“This includes straw from a local farm, fallen leaves from the trees plus BRF, a type of woodchip which I make using a wood chipper machine from fresh small branches which helps build up the fertility of the soil. I put down a 30cm layer of mulch in the autumn, which I have to clear away temporarily in the spring to let the soil dry out before I plant. One of my aims is to work the soil as little as possible, but because it is so heavy, it has to be dug over from time to time.”

He says that though he uses natural methods, he would not say he practises permaculture: “It is a very complex word and refers to gardens where a mixture of different types of plants are grown together. I am more conventional and plant in rows. Each gardener has to find the solutions that suit his own requirements and landscape as every garden is different.

“I cannot avoid watering in the summer, so finding the best way to water has been very important. I collect rainwater and I have installed a drip system to use as little as possible but save my crops.”

He says gardening is a never ending learning curve and he is always keen to experiment with new methods:

“I have tried growing potatoes in different ways. One is to grow them under layers of mulch instead of mounding up the soil. First the tubers are planted in the soil and then I lay down a layer of leaves, a layer of straw and a layer of grass cuttings and after that I don’t touch it.”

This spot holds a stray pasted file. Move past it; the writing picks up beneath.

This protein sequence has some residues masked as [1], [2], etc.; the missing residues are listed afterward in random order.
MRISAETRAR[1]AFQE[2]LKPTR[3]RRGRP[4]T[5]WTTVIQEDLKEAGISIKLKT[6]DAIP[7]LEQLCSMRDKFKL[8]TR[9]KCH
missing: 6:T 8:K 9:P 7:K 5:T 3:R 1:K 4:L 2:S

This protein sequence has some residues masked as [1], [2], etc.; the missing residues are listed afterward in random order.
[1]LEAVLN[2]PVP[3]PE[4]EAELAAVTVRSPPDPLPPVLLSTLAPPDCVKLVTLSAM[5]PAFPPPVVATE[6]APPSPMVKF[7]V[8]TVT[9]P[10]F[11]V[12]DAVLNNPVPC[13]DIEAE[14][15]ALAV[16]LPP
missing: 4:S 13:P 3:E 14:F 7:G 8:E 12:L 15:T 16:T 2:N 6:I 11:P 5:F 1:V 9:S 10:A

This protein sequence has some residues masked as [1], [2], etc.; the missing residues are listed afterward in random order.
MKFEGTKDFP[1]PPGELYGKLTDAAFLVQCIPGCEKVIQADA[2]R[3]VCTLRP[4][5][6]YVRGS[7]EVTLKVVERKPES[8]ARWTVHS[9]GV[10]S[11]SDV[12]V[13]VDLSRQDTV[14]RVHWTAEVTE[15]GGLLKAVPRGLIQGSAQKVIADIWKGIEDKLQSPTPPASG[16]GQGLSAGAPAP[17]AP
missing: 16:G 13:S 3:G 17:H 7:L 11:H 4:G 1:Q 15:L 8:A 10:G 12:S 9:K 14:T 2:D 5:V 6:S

Most of the varieties he chooses are local, ancient or adapted to his type of soil, and many are grown from his own seed, but he does also experiment with a few exotic plants. One is commonly called in French “Poire de Terre” or yacón or Ground Apple and is a root vegetable which he says is delicious: “It has big leaves and small yellow flowers and the root is a little like a sweet potato as it is sweet and crunchy and can be eaten cooked or raw.”

He has tried out many methods to keep pests away: “I companion plant with marigolds to keep whitefly off tomatoes. I also have woodland, meadows, garden flowers and bird nesting boxes in the trees which means there is a natural biodiversity which results in less need for any pesticides. However, sometimes a disease comes along or conditions are poor and a plant that might have flourished the year before, dies off or has a very poor harvest.”

He bought a poly tunnel some years ago, but up to now, he has only put up the structure and never put on the cover. He uses the uprights as supports for his plants. This year, though he says he plans, at last to complete the project: “It will mean learning a whole new way of working. I plant broad beans every November and they grow the following spring. I always need to treat them for blackfly but I have read that if you grow them in a poly tunnel it is much more difficult to get rid of them. So you have to choose carefully what and when you put under cover.

“Gardening is very, very complicated. But I am passionate about it. I am living close to nature and on a very small scale I can do something to respect the natural world and redress the abuse it is suffering.”